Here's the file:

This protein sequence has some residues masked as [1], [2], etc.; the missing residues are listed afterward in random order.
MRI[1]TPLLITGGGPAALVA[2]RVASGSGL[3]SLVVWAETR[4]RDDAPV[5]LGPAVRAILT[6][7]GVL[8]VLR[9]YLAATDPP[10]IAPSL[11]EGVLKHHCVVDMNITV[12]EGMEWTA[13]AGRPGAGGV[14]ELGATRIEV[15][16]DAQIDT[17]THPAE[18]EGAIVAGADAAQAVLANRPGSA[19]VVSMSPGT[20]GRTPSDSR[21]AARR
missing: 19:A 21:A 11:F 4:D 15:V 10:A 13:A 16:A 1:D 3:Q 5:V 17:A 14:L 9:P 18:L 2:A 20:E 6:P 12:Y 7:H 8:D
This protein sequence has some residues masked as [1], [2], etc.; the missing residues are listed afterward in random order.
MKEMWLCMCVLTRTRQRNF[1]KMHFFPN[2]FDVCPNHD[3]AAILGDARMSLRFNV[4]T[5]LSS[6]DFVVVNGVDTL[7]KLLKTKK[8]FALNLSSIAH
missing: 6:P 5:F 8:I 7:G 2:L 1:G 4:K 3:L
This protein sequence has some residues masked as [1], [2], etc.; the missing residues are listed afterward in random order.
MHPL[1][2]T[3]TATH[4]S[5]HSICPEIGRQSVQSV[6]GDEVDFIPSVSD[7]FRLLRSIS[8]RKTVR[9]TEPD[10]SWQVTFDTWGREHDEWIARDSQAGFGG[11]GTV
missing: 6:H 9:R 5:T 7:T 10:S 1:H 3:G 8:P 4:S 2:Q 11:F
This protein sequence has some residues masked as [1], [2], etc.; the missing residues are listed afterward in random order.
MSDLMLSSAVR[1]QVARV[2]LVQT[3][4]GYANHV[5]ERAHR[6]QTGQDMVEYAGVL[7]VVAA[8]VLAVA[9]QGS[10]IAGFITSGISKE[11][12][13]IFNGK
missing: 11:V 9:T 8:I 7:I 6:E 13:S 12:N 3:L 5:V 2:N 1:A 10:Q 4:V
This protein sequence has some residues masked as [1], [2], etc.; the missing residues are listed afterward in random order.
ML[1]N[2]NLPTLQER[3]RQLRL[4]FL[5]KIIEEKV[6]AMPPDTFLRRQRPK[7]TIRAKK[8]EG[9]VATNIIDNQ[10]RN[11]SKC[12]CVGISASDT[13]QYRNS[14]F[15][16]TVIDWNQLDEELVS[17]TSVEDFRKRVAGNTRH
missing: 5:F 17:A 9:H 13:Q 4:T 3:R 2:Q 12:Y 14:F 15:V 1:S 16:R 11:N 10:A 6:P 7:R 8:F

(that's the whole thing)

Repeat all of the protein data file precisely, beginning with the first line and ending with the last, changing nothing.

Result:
This protein sequence has some residues masked as [1], [2], etc.; the missing residues are listed afterward in random order.
MRI[1]TPLLITGGGPAALVA[2]RVASGSGL[3]SLVVWAETR[4]RDDAPV[5]LGPAVRAILT[6][7]GVL[8]VLR[9]YLAATDPP[10]IAPSL[11]EGVLKHHCVVDMNITV[12]EGMEWTA[13]AGRPGAGGV[14]ELGATRIEV[15][16]DAQIDT[17]THPAE[18]EGAIVAGADAAQAVLANRPGSA[19]VVSMSPGT[20]GRTPSDSR[21]AARR
missing: 19:A 21:A 11:F 4:D 15:V 10:A 13:A 16:A 1:D 3:Q 5:V 17:A 14:L 9:P 18:L 2:A 20:E 6:P 12:Y 7:H 8:D
This protein sequence has some residues masked as [1], [2], etc.; the missing residues are listed afterward in random order.
MKEMWLCMCVLTRTRQRNF[1]KMHFFPN[2]FDVCPNHD[3]AAILGDARMSLRFNV[4]T[5]LSS[6]DFVVVNGVDTL[7]KLLKTKK[8]FALNLSSIAH
missing: 6:P 5:F 8:I 7:G 2:L 1:G 4:K 3:L
This protein sequence has some residues masked as [1], [2], etc.; the missing residues are listed afterward in random order.
MHPL[1][2]T[3]TATH[4]S[5]HSICPEIGRQSVQSV[6]GDEVDFIPSVSD[7]FRLLRSIS[8]RKTVR[9]TEPD[10]SWQVTFDTWGREHDEWIARDSQAGFGG[11]GTV
missing: 6:H 9:R 5:T 7:T 10:S 1:H 3:G 8:P 4:S 2:Q 11:F
This protein sequence has some residues masked as [1], [2], etc.; the missing residues are listed afterward in random order.
MSDLMLSSAVR[1]QVARV[2]LVQT[3][4]GYANHV[5]ERAHR[6]QTGQDMVEYAGVL[7]VVAA[8]VLAVA[9]QGS[10]IAGFITSGISKE[11][12][13]IFNGK
missing: 11:V 9:T 8:I 7:I 6:E 13:S 12:N 3:L 5:V 2:N 1:A 10:Q 4:V
This protein sequence has some residues masked as [1], [2], etc.; the missing residues are listed afterward in random order.
ML[1]N[2]NLPTLQER[3]RQLRL[4]FL[5]KIIEEKV[6]AMPPDTFLRRQRPK[7]TIRAKK[8]EG[9]VATNIIDNQ[10]RN[11]SKC[12]CVGISASDT[13]QYRNS[14]F[15][16]TVIDWNQLDEELVS[17]TSVEDFRKRVAGNTRH
missing: 5:F 17:A 9:H 13:Q 4:T 3:R 2:Q 12:Y 14:F 15:V 1:S 16:R 11:N 10:A 6:P 7:R 8:F